Brescia F, Sarti M (2008) Modification to the Lampariello approach to evaluate reactive oxygen species production by flow cytometry. Cytom A 73:175–179CrossRefGoogle Scholar
  19. 19.
    Chun RL (2007) Protective effect of paeoniflorin on irradiation-induced cell damage involved in modulation of reactive oxygen species and the mitogen-activated protein kinases. Int J Biochem Cell Biol 39:426–438CrossRefGoogle Scholar
  20. 20.
    Franko A, Budihna MV, Dodic-Fikfak M (2005) Long-term effect of elemental mercury on renal function in miners of the Idrija mercury mine. Ann Occup Hyg 49:521–527PubMedCrossRefGoogle Scholar
  21. 21.
    Kanda H, Kikushima M, Homma-Takeda S et al (2008) Downregulation of arginase II and renal apoptosis by inorganic mercury: overexpression of arginase II reduces its apoptosis. Arch Toxicol 82:67–73PubMedCrossRefGoogle Scholar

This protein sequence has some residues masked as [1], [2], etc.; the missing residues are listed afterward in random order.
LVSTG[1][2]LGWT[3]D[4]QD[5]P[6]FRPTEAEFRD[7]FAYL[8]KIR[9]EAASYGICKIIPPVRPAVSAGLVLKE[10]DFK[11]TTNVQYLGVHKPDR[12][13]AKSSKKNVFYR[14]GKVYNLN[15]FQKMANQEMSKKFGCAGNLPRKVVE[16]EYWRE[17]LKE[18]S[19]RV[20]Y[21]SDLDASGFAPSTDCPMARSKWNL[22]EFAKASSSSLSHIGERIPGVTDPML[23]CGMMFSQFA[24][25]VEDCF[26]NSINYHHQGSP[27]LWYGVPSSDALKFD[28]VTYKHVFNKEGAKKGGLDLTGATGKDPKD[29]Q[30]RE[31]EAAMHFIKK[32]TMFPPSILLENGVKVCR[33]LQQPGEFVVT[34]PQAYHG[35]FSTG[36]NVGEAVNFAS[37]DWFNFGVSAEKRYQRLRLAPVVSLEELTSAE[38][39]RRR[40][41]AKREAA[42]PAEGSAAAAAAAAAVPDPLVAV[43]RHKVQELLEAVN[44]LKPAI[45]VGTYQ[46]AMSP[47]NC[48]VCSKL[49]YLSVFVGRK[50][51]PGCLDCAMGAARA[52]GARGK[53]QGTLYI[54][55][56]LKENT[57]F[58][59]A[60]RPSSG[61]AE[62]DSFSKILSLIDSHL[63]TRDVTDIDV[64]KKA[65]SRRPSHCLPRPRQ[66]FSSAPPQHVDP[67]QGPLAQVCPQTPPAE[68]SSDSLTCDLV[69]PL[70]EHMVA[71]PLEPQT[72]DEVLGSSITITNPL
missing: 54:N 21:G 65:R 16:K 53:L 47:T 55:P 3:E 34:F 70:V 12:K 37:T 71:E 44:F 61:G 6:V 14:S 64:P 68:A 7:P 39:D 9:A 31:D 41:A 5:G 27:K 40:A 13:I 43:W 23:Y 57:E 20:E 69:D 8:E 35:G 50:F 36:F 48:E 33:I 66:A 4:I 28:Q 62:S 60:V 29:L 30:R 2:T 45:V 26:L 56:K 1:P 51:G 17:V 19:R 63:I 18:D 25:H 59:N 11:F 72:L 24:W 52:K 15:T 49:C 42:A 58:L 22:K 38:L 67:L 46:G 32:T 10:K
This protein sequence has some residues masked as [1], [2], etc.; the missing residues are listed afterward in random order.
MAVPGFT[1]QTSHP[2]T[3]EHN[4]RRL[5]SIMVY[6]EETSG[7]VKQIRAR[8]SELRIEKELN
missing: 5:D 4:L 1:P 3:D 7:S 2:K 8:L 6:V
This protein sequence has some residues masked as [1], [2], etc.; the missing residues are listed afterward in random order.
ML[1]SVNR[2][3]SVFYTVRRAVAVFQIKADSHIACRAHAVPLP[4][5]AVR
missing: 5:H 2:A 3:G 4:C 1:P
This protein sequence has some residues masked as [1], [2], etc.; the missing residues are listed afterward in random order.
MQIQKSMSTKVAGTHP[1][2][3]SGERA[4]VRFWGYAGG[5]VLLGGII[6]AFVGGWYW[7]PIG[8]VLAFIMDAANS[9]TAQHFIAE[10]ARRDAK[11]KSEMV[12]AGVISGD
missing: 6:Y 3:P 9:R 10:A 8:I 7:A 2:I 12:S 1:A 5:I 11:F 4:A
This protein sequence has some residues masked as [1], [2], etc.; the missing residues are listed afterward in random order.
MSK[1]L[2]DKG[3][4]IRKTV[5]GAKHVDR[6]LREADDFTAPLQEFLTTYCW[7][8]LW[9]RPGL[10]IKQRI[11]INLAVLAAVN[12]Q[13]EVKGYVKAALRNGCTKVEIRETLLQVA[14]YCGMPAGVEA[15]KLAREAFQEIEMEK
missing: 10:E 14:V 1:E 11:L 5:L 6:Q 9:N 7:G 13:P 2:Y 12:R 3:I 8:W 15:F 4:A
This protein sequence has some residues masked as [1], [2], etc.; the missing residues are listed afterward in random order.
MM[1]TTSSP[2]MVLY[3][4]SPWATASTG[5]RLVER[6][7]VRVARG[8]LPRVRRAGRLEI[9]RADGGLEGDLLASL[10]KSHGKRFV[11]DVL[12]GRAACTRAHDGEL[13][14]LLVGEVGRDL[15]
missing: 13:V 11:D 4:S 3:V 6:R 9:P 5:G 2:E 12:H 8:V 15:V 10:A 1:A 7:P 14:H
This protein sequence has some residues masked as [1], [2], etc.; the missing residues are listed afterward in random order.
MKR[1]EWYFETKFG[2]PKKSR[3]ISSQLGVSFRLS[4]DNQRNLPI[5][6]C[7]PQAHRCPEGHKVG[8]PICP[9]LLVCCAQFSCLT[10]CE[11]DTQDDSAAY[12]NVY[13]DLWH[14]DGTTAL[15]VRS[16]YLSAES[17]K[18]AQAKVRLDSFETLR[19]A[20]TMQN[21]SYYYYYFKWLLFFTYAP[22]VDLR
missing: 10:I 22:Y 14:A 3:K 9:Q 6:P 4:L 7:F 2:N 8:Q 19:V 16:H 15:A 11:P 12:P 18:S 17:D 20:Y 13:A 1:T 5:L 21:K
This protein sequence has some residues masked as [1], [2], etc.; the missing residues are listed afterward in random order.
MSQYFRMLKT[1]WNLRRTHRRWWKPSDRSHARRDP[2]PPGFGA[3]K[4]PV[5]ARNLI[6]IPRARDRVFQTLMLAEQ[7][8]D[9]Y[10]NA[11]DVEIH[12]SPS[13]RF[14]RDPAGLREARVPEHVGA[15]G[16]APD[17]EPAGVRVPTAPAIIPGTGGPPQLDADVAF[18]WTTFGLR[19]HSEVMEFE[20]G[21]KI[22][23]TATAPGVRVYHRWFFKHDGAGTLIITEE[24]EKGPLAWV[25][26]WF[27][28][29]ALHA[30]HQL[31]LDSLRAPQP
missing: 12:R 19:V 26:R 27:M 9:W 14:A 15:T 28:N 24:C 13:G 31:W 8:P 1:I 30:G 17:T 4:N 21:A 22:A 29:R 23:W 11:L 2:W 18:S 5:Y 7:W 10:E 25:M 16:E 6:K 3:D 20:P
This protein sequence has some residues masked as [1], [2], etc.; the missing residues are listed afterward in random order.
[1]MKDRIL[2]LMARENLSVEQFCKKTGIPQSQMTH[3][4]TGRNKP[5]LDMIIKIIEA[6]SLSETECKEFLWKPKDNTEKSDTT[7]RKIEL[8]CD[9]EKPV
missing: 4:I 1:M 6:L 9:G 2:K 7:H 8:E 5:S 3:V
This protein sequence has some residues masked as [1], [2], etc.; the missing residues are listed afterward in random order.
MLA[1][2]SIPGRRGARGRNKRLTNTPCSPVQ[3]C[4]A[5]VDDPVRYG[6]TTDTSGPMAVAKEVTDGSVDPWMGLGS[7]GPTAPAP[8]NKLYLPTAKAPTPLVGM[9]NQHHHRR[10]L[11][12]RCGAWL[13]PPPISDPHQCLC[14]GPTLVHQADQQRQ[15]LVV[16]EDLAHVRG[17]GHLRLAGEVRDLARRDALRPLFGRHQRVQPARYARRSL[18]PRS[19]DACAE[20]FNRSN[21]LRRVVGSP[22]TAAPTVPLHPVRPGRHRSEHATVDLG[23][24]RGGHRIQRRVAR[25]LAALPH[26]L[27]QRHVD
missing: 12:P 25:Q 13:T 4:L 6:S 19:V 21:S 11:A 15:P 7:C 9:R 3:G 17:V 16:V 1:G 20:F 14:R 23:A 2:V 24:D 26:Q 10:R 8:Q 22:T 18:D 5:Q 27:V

22. 22.
    Edwards JR, Diamantakos EA, Peuler JD et al (2007) A novel method for the evaluation of proximal tubule epithelial cellular necrosis in the intact rat kidney using ethidium homodimer. BMC Physiol 7:1PubMedCrossRefGoogle Scholar
  23. 23.
    Zalups RK (2000) Molecular interactions with mercury in the kidney. Pharmacol Rev 52:113–143PubMedGoogle Scholar
  24. 24.
    Mahboob M, Shireen KF, Atkinson A et al (2001) Lipid peroxidation and antioxidant enzyme activity in different organs of mice exposed to low level of mercury. J Environ Sci Health 36:687–697CrossRefGoogle Scholar
  25. 25.
    Aleo MF, Morandini F, Bettoni F et al (2002) Antioxidant potential and gap junction-mediated intercellular communication as early biological markers of mercuric chloride toxicity in the MDCK cell line. Toxicol In Vitro 16:457–465PubMedCrossRefGoogle Scholar
  26. 26.